What do you think of when you hear the word “heretic” or “heretical”? Do you think of old, ancient arguments or of Spanish inquisitions? Maybe you think discussions of heresies are simply overrated arguments that do not matter any longer.
The root of the word “heresy” is a Greek word meaning “to choose for oneself.” While modern use does not match this, it does help Christians today understand the concern of the Early Church. The heretic chose his doctrine for himself. He did not take what was handed down by the church, from Christ through the apostles. Instead, he chose for himself what he would believe and teach.
Pondering the original meaning of “heretic” is an opportunity for Western Christians to reflect on how they approach their own beliefs. Should Christians choose a church because it fits their preferences or because it most clearly adheres to the teachings of God’s Word?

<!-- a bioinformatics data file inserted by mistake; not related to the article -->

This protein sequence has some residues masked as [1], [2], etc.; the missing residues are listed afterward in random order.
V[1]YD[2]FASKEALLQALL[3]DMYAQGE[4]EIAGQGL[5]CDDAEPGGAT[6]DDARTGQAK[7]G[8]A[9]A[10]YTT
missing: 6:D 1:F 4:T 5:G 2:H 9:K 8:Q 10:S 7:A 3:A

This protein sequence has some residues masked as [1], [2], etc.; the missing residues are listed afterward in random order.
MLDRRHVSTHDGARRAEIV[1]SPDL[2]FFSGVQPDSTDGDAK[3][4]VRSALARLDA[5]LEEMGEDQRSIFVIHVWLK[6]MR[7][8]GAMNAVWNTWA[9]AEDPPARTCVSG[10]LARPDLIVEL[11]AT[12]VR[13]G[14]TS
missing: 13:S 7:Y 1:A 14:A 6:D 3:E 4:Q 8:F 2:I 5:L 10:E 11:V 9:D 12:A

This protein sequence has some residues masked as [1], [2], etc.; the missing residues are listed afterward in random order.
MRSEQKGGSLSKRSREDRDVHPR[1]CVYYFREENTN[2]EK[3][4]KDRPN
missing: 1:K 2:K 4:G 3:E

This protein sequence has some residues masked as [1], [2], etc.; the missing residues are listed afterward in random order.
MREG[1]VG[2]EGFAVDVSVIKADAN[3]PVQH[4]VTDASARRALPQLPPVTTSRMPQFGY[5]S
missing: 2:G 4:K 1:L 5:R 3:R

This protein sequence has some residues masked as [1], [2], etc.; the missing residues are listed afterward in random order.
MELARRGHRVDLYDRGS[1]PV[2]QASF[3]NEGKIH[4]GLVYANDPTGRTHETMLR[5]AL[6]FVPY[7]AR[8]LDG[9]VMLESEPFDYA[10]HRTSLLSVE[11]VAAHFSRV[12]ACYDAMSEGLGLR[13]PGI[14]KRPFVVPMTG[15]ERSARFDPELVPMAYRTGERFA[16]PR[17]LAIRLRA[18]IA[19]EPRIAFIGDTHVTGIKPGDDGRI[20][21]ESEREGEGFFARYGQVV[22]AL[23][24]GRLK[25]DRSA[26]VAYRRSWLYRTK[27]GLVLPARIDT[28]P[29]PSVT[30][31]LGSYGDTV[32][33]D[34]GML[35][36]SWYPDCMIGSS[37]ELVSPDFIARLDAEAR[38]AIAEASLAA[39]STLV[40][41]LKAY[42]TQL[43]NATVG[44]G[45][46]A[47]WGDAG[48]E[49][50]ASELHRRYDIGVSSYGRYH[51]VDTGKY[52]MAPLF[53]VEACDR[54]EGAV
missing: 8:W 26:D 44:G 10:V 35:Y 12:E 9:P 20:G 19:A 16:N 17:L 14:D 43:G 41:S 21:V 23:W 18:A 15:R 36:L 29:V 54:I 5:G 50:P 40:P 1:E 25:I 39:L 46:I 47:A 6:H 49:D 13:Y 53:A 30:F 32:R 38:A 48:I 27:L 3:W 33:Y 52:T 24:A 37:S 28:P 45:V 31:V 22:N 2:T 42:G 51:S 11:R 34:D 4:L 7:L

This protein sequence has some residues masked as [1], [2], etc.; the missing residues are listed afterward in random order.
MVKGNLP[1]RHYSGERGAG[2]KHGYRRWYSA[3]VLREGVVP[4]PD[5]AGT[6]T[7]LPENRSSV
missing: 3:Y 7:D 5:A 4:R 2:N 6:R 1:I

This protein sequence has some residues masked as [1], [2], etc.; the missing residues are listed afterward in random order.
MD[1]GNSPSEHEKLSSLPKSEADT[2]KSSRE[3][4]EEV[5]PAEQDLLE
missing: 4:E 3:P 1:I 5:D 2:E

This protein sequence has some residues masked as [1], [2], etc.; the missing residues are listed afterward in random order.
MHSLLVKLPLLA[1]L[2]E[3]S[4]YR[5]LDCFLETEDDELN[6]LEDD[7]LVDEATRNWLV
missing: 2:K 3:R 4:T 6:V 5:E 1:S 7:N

In truth, heresies matter because those who spread them still attack our churches and influence our culture. The August issue of The Lutheran Witness takes up the topic of heresies. It discusses ancient heresies such as Arianism and Eutychianism as well as modern heresies such as the Prosperity Gospel or Moralistic Therapeutic Deism. Each article explains the history of the heresy, its primary problems and how we find it in modern thought.
In his column, LCMS President Rev. Dr. Matthew C. Harrison reminds readers, “The basics of the faith are very simple, thank God. And we thank God that even though many dear Christian people believe all kinds of silly and non-biblical things, they still cling to the simple message that ‘I’m a sinner, and Jesus is my Savior.’ ”
Posted Aug. 15, 2023